Agency Discusses Potential Redevelopment Projects
Turning lots where demolitions once occurred into economic development projects was discussed by the Jamestown Urban Renewal Agency.
On Tuesday, the JURA board discussed the potential redevelopment project at 8 E. Second St. Vince DeJoy, city development director, said a legal ad has been published in The Post-Journal seeking request for proposals to redevelop 8 E. Second St. and the vacant lot at 10-12 E. Second St.
“We’ve received significant interest in the property,” he said.
During the JURA meeting, the board approved accepting the property from the city for the future development project. In May, the Jamestown City Council approved transferring 8 E. Second St. from the city to JURA.
The building located at 8 E. Second St. had originally been scheduled to be demolished because it was attached to 10-12 E. Second St., which was demolished in November 2016 following a partial roof collapse.
DeJoy, city development director, told the council in May because the building is in the Jamestown historic district it was determined by the state Historic Preservation Office during the state environmental quality review process that it is still a structurally sound building that shouldn’t be demolished.
DeJoy said the empty parcel where 10-12 E. Second St. was located will be donated to the city by the Chautauqua County Land Bank Corp.
In other business, the board approved accepting buildings located at 222 Winsor and 108 Crescent streets from Chautauqua County. Sam Teresi, Jamestown mayor, said the former residential properties will be demolished and the empty lots could be redeveloped.
DeJoy said 222 Winsor St. has already been demolished, which the city paid to have completed. He said 108 Crescent St. is undergoing an asbestos survey before it will be demolished. He added that county land bank will pay for the demolition of 108 Crescent Street.
DeJoy said the two properties are not connected, but are near each other. Along with another property still going through the transfer process, the three properties will be about one acre.
The board also approved a new contract with the Jamestown City Administrative Association (JCAA). The JCAA is made up of two unions, one that has 15 full-time, mid-level management employees and six JURA employees.
Last month, the Jamestown City Council approved the contract that is retroactive to 2017 and runs through 2021. The contract includes no salary increases for 2017, 2018 and 2019. The two bargaining units that have between 25-30 employees depending on the city’s budget, will receive a 2% pay increase in 2020 and 2021.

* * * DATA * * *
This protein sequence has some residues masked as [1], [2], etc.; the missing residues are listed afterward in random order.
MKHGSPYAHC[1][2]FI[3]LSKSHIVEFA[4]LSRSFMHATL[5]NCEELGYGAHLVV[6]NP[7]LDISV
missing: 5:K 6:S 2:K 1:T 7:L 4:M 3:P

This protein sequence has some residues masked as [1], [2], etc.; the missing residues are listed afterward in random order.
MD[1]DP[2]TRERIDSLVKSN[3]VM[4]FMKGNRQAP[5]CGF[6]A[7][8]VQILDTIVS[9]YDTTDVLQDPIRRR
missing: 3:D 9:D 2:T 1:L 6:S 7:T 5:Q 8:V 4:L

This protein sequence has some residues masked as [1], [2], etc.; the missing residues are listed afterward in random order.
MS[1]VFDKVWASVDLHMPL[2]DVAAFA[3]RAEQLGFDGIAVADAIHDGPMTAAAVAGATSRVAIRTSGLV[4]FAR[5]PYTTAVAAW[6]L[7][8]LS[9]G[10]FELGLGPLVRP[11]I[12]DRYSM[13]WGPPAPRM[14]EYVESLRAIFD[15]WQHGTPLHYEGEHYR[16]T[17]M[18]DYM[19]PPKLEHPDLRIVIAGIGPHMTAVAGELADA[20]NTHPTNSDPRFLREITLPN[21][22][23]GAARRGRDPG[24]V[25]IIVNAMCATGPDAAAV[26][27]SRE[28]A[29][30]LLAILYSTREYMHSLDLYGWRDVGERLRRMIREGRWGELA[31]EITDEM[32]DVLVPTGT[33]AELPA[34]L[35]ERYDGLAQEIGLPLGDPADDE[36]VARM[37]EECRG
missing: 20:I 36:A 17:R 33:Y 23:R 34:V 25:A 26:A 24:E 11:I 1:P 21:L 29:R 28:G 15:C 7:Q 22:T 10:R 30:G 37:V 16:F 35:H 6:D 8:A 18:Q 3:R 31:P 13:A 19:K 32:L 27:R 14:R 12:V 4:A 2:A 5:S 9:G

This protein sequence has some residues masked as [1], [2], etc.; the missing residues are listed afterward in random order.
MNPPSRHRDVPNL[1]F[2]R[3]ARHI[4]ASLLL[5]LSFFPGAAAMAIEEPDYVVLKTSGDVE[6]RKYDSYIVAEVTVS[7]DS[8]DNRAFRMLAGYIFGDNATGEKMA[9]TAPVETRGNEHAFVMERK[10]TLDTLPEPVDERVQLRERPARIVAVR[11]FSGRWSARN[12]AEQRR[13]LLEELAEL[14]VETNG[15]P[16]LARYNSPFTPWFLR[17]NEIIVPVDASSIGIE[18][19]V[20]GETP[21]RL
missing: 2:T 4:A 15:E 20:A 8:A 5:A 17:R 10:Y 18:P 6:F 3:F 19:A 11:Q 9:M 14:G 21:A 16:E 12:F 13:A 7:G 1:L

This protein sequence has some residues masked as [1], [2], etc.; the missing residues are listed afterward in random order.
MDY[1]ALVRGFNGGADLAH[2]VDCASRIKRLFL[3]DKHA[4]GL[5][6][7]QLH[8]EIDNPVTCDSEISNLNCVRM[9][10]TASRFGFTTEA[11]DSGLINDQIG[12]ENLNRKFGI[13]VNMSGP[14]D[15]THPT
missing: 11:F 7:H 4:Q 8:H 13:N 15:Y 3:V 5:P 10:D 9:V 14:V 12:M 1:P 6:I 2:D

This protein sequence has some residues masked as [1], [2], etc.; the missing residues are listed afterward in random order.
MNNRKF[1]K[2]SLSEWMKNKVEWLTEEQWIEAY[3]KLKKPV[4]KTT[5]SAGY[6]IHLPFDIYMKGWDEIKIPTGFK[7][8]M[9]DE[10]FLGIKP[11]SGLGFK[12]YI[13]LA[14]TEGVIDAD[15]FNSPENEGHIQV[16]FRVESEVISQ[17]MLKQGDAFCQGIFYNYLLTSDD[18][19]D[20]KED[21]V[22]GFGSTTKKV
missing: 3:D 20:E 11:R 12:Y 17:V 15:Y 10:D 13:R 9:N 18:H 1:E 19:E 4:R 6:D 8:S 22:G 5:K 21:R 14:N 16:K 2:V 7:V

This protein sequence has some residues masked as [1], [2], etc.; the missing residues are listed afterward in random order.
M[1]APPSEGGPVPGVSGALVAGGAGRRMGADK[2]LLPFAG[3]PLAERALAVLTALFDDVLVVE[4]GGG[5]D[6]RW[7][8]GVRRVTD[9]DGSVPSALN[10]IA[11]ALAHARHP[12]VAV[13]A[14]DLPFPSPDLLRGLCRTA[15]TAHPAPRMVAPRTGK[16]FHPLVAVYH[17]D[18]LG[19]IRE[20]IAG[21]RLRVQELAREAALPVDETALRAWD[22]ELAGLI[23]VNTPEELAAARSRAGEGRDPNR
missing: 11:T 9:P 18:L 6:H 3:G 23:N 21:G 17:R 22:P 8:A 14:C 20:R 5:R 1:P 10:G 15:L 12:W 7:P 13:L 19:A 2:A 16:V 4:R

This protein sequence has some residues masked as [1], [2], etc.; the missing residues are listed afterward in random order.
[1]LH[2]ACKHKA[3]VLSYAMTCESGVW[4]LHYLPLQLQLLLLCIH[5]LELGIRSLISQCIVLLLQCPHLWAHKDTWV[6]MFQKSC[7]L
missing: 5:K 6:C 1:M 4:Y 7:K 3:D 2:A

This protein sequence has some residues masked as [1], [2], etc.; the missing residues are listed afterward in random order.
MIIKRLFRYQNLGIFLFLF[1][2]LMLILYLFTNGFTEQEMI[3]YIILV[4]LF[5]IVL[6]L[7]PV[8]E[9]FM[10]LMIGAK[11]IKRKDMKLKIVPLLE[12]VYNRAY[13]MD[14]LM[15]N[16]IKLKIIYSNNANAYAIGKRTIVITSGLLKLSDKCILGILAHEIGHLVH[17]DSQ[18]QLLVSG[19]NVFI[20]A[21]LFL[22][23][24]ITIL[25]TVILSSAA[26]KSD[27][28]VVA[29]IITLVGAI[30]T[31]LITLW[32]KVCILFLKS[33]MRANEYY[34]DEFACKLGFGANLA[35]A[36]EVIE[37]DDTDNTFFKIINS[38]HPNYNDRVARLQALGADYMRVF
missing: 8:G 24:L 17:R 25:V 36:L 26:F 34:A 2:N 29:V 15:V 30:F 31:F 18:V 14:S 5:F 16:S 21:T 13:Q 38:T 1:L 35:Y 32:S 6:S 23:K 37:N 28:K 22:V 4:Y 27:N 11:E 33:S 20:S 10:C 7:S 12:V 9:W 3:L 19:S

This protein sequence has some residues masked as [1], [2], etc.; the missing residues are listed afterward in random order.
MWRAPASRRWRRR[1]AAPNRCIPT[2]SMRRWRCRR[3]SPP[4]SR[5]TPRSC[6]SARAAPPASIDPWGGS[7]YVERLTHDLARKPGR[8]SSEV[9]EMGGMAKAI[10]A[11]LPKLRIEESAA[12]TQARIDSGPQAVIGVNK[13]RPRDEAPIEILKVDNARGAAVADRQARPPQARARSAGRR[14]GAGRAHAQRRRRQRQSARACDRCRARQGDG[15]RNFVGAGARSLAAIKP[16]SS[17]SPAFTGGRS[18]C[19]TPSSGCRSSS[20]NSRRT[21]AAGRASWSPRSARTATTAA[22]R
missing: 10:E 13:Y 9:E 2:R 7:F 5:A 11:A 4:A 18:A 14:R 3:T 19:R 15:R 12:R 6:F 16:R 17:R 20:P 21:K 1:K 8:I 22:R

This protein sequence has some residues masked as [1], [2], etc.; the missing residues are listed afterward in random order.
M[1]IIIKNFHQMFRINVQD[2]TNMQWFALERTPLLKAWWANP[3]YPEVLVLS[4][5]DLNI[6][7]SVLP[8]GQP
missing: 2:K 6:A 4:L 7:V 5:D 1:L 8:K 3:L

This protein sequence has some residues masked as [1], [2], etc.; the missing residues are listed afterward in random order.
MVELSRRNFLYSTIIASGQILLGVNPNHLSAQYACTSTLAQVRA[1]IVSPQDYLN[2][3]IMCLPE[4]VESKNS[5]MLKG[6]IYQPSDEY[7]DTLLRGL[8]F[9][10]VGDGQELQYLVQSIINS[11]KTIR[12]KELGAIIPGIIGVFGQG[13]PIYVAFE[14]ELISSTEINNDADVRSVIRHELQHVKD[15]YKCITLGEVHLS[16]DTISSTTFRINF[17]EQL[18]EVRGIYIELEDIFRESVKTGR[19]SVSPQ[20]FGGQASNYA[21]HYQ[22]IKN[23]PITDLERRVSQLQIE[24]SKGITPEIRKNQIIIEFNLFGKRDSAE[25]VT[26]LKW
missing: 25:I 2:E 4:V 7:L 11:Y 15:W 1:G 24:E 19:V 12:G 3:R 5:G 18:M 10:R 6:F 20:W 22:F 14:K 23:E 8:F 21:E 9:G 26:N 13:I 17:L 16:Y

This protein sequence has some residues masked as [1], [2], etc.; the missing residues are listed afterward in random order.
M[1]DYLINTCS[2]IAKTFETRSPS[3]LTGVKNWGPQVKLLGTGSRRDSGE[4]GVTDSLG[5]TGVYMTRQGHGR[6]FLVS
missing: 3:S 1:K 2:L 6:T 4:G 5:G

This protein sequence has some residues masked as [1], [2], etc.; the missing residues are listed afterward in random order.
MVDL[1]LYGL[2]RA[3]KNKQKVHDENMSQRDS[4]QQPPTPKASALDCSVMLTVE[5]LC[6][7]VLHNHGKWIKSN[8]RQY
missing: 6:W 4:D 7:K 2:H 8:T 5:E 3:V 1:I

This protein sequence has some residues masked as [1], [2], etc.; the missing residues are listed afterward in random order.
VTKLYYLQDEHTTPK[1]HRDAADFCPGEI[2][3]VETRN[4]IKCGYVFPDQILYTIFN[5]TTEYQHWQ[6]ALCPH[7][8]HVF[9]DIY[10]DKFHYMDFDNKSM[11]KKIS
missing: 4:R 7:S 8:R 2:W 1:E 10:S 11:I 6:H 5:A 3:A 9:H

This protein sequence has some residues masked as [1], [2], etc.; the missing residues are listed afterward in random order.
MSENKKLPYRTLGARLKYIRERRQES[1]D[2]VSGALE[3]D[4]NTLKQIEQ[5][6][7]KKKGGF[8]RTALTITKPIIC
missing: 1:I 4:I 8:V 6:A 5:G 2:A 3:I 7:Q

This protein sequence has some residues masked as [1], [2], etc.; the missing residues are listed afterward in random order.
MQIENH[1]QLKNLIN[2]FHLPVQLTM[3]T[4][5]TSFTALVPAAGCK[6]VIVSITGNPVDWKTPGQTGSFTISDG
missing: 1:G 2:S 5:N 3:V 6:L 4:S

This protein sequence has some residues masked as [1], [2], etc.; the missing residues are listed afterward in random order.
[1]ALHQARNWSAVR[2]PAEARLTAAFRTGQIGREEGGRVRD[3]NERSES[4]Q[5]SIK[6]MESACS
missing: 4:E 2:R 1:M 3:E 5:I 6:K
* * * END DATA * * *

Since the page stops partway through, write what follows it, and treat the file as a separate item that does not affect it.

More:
Parts of the new contract include adding an additional salary step for long-time employees while erasing a lower step in the pay scale. Teresi said the new contract’s salary agreement will have about a $10,000 impact on future city budgets.
Teresi said the contract is potentially changing the future of the city-owned health insurance plan, which will be better for taxpayers. He said the two units of JCAA are the first to agree that new employees, as of Jan. 1, 2020, will join a new hybrid health care plan and will no longer be on the city-owned health care insurance. He added the new plan has a higher deductible, but a lower employee contribution.
Also, current employees will have a choice to stay in the city-owned plan or to join the new hybrid system. Teresi said he believes some younger employees might opt for the new hybrid plan.
The new contract also has the stipulation that all new hires will no longer be part of the city-owned health care plan once they reach Medicare eligibility. JCAA employees will join American Federation of State, County and Municipal Employee (AFSCME) local 418 and the Civil Service Employees Association (CSEA) local 1000, who also have this stipulation in its last contract agreement.
As for the six city employee bargaining units, JCAA’s two units are the only ones under contract. The contract for AFSCME and CSEA expired at the end of last year. The city’s contract with the International Association of Firefighters Local 1772, which represents city firefighters, and the Kendall Club Police Benevolent Association, which serves almost all members of the city’s police force, expired at the end of 2015.